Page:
DOWNTOWN — Mayor Rahm Emanuel admitted making mistakes, but said he's never considered quitting in a wide-ranging, sometimes testy interview with the Internet news site Politico Wednesday morning.
"Sure, I made mistakes," Emanuel said, when asked about the handling of the Laquan McDonald police shooting.
He said the delay in releasing police dashcam video of the shooting had "built up suspicions," but pointed out changes made since, such as the firing of Police Supt. Garry McCarthy and the appointment of a task force on police accountability announced Tuesday.
Asked what he thought about his "heartless" image, Emanuel said he had made some tough decisions and stood by them, encouraging that perception.
"We're all more complicated, complex persons than when people just present us in one dimension," he said.
"I'm a work in progress, like any other human being," he added. "Sorry, I'm a human being, and I do what I can, and I do what I have to do."
He quickly added, "I'm comfortable with who I am and what I've done. I'm not perfect. But like everything I try to do what's right."
Politico's White House correspondent Mike Allen said he sensed the emotion in what Emanuel was saying, but the mayor lashed back sarcastically, "No, you're hearing something else."
He was noticeably irked toward the end of the 50-minute interview when Allen revealed that Emanuel was taking his family to Cuba this year for their annual holiday trip — a detail Emanuel said he had shared in private backstage. He asked for Allen's cellphone number so Emanuel's wife, Amy Rule, could call him and give him a tongue-lashing.
Emanuel said he was canceling his trip to a Paris conference on climate change this week in order to deal with the fallout from the McDonald video and the McCarthy firing.
The mayor said he had never considered quitting, and when asked why quipped, "Because I really so much looked forward to this interview."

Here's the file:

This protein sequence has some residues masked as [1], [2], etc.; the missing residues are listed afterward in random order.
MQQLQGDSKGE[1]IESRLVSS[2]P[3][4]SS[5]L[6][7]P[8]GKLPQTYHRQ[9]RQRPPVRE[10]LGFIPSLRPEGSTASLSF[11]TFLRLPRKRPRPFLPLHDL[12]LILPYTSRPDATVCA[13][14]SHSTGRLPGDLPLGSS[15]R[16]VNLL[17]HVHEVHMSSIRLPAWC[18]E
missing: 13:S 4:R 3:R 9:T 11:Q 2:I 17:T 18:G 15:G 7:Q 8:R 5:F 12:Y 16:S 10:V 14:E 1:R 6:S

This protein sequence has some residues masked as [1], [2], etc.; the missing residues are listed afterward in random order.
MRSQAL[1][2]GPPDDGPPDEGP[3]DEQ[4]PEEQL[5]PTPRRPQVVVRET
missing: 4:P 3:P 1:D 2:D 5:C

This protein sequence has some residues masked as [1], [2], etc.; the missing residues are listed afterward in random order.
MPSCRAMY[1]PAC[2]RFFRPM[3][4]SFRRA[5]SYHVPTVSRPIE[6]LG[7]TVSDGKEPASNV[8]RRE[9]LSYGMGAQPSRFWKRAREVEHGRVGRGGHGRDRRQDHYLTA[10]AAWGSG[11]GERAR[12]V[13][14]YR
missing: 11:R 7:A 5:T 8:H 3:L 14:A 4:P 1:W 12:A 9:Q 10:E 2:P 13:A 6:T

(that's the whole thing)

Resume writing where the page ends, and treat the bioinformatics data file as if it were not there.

Otherwise, Emanuel mostly stuck to the comments he made Tuesday in announcing the removal of McCarthy, saying, "He has become the issue rather than dealing with the issue."
Emanuel dodged questions on the continuing investigation into the video showing the police shooting of Laquan McDonald, saying that it would be settled by a ongoing federal probe and that he had not seen a surveillance video taken at a Burger King near the shooting site at 41st Street and Pulaski Road — a video some have suggested has been tampered with.
"If you're worried about a cover-up, the last person you want looking at that is me," Emanuel said.
Emanuel insisted he was not concerned about a possible Chicago teachers strike, saying, "We have a lot more in common than disagreements," and that he has confidence Chicago Public Schools may yet get needed additional funding from Springfield, especially if teachers join in lobbying.
Yet he was heckled on that note by Jackson Potter of the Chicago Teachers Union, who was ushered out.
Asked if his re-election campaign would have turned out differently if the McDonald video had been released before the April runoff, Emanuel said, "That's a hypothetical I can't answer."
The breakfast interview took place at the Willis Tower, with Politico's Illinois Playbook columnist Natasha Korecki also asking questions.
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